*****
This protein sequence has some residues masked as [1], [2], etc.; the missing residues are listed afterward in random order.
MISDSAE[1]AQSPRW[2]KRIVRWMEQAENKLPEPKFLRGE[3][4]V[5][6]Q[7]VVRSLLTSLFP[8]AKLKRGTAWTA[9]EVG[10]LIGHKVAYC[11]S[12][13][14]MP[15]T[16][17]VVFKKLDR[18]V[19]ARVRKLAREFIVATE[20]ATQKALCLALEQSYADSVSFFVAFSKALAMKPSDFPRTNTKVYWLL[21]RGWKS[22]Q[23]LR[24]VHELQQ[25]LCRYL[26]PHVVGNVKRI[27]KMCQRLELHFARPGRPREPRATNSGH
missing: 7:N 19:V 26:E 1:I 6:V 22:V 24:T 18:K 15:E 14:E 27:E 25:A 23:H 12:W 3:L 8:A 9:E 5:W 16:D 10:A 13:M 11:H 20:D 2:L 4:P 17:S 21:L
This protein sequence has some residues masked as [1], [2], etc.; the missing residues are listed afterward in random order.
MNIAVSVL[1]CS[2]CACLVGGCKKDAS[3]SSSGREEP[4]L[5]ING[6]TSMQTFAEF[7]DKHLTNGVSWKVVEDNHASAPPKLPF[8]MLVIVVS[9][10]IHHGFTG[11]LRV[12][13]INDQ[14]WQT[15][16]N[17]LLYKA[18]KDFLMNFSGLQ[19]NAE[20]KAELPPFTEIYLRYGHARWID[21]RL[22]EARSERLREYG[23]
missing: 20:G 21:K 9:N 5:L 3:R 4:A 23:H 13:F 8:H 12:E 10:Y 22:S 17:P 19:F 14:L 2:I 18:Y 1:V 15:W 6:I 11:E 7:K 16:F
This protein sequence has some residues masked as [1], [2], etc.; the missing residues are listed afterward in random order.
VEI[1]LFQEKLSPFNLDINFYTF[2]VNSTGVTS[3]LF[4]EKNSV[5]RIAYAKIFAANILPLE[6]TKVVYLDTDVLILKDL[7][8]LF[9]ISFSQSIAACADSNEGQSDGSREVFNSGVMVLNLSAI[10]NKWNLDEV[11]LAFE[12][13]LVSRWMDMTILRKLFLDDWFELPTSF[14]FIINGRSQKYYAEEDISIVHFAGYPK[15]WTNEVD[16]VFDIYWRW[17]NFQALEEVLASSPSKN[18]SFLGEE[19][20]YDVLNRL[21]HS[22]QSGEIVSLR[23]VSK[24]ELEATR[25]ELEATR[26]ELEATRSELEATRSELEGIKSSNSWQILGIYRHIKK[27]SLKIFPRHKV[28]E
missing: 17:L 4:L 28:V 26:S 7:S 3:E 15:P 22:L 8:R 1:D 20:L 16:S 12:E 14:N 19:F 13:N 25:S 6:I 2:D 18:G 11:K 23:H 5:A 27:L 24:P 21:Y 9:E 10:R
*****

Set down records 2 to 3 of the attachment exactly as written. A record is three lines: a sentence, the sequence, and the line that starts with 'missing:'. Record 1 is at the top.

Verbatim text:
This protein sequence has some residues masked as [1], [2], etc.; the missing residues are listed afterward in random order.
MNIAVSVL[1]CS[2]CACLVGGCKKDAS[3]SSSGREEP[4]L[5]ING[6]TSMQTFAEF[7]DKHLTNGVSWKVVEDNHASAPPKLPF[8]MLVIVVS[9][10]IHHGFTG[11]LRV[12][13]INDQ[14]WQT[15][16]N[17]LLYKA[18]KDFLMNFSGLQ[19]NAE[20]KAELPPFTEIYLRYGHARWID[21]RL[22]EARSERLREYG[23]
missing: 20:G 21:K 9:N 5:L 3:R 4:A 23:H 13:F 8:H 12:E 10:Y 22:S 17:P 19:F 14:L 2:I 18:Y 1:V 15:W 6:I 11:E 7:K 16:F
This protein sequence has some residues masked as [1], [2], etc.; the missing residues are listed afterward in random order.
VEI[1]LFQEKLSPFNLDINFYTF[2]VNSTGVTS[3]LF[4]EKNSV[5]RIAYAKIFAANILPLE[6]TKVVYLDTDVLILKDL[7][8]LF[9]ISFSQSIAACADSNEGQSDGSREVFNSGVMVLNLSAI[10]NKWNLDEV[11]LAFE[12][13]LVSRWMDMTILRKLFLDDWFELPTSF[14]FIINGRSQKYYAEEDISIVHFAGYPK[15]WTNEVD[16]VFDIYWRW[17]NFQALEEVLASSPSKN[18]SFLGEE[19][20]YDVLNRL[21]HS[22]QSGEIVSLR[23]VSK[24]ELEATR[25]ELEATR[26]ELEATRSELEATRSELEGIKSSNSWQILGIYRHIKK[27]SLKIFPRHKV[28]E
missing: 17:L 4:L 28:V 26:S 7:S 3:E 15:P 22:L 8:R 1:D 20:L 16:S 12:E 14:N 19:F 13:N 25:S 6:I 2:D 18:G 11:K 23:H 5:A 27:L 24:P 21:Y 9:E 10:R